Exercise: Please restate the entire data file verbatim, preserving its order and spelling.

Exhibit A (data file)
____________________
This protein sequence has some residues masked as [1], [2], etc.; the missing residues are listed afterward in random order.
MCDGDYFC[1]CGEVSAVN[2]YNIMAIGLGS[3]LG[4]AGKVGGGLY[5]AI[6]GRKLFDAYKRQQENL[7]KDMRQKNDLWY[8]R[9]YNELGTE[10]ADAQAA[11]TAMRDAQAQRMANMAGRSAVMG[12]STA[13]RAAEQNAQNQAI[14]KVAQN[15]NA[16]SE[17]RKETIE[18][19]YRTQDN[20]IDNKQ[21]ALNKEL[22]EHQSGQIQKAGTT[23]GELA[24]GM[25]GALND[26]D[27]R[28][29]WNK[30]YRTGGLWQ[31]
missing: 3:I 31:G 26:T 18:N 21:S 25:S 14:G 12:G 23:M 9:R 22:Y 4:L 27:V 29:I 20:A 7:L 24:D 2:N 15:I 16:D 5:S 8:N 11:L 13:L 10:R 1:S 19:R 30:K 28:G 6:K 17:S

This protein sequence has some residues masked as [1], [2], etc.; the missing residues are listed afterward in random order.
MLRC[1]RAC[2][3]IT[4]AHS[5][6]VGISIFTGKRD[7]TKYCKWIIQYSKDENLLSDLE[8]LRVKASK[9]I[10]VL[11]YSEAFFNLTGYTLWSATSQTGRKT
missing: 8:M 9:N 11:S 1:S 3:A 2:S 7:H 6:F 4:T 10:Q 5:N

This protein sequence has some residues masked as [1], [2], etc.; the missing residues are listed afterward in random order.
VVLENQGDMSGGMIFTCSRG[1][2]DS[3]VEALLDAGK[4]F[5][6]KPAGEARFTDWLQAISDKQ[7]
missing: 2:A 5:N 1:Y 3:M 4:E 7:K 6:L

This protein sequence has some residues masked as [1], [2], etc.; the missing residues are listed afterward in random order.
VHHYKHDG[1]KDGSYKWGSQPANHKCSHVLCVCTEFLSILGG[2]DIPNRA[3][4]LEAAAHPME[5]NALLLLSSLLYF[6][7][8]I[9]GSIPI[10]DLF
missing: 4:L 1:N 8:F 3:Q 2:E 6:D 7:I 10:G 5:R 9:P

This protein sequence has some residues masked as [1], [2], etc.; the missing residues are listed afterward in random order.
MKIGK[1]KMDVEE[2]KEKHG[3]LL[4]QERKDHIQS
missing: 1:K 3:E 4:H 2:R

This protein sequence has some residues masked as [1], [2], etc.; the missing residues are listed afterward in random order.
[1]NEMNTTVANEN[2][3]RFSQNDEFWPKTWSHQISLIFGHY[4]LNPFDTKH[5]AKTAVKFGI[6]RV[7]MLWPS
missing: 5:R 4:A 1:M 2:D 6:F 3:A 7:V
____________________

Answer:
This protein sequence has some residues masked as [1], [2], etc.; the missing residues are listed afterward in random order.
MCDGDYFC[1]CGEVSAVN[2]YNIMAIGLGS[3]LG[4]AGKVGGGLY[5]AI[6]GRKLFDAYKRQQENL[7]KDMRQKNDLWY[8]R[9]YNELGTE[10]ADAQAA[11]TAMRDAQAQRMANMAGRSAVMG[12]STA[13]RAAEQNAQNQAI[14]KVAQN[15]NA[16]SE[17]RKETIE[18][19]YRTQDN[20]IDNKQ[21]ALNKEL[22]EHQSGQIQKAGTT[23]GELA[24]GM[25]GALND[26]D[27]R[28][29]WNK[30]YRTGGLWQ[31]
missing: 3:I 31:G 26:T 18:N 21:S 25:S 14:G 12:G 23:M 9:R 22:Y 4:L 27:V 29:I 20:A 7:L 24:D 2:N 15:I 16:D 5:S 8:N 11:L 13:L 10:R 1:S 19:R 30:K 28:G 6:K 17:S

This protein sequence has some residues masked as [1], [2], etc.; the missing residues are listed afterward in random order.
MLRC[1]RAC[2][3]IT[4]AHS[5][6]VGISIFTGKRD[7]TKYCKWIIQYSKDENLLSDLE[8]LRVKASK[9]I[10]VL[11]YSEAFFNLTGYTLWSATSQTGRKT
missing: 8:M 9:N 11:S 1:S 3:A 2:S 7:H 6:F 4:T 10:Q 5:N

This protein sequence has some residues masked as [1], [2], etc.; the missing residues are listed afterward in random order.
VVLENQGDMSGGMIFTCSRG[1][2]DS[3]VEALLDAGK[4]F[5][6]KPAGEARFTDWLQAISDKQ[7]
missing: 2:A 5:N 1:Y 3:M 4:E 7:K 6:L

This protein sequence has some residues masked as [1], [2], etc.; the missing residues are listed afterward in random order.
VHHYKHDG[1]KDGSYKWGSQPANHKCSHVLCVCTEFLSILGG[2]DIPNRA[3][4]LEAAAHPME[5]NALLLLSSLLYF[6][7][8]I[9]GSIPI[10]DLF
missing: 4:L 1:N 8:F 3:Q 2:E 6:D 7:I 10:G 5:R 9:P

This protein sequence has some residues masked as [1], [2], etc.; the missing residues are listed afterward in random order.
MKIGK[1]KMDVEE[2]KEKHG[3]LL[4]QERKDHIQS
missing: 1:K 3:E 4:H 2:R

This protein sequence has some residues masked as [1], [2], etc.; the missing residues are listed afterward in random order.
[1]NEMNTTVANEN[2][3]RFSQNDEFWPKTWSHQISLIFGHY[4]LNPFDTKH[5]AKTAVKFGI[6]RV[7]MLWPS
missing: 5:R 4:A 1:M 2:D 6:F 3:A 7:V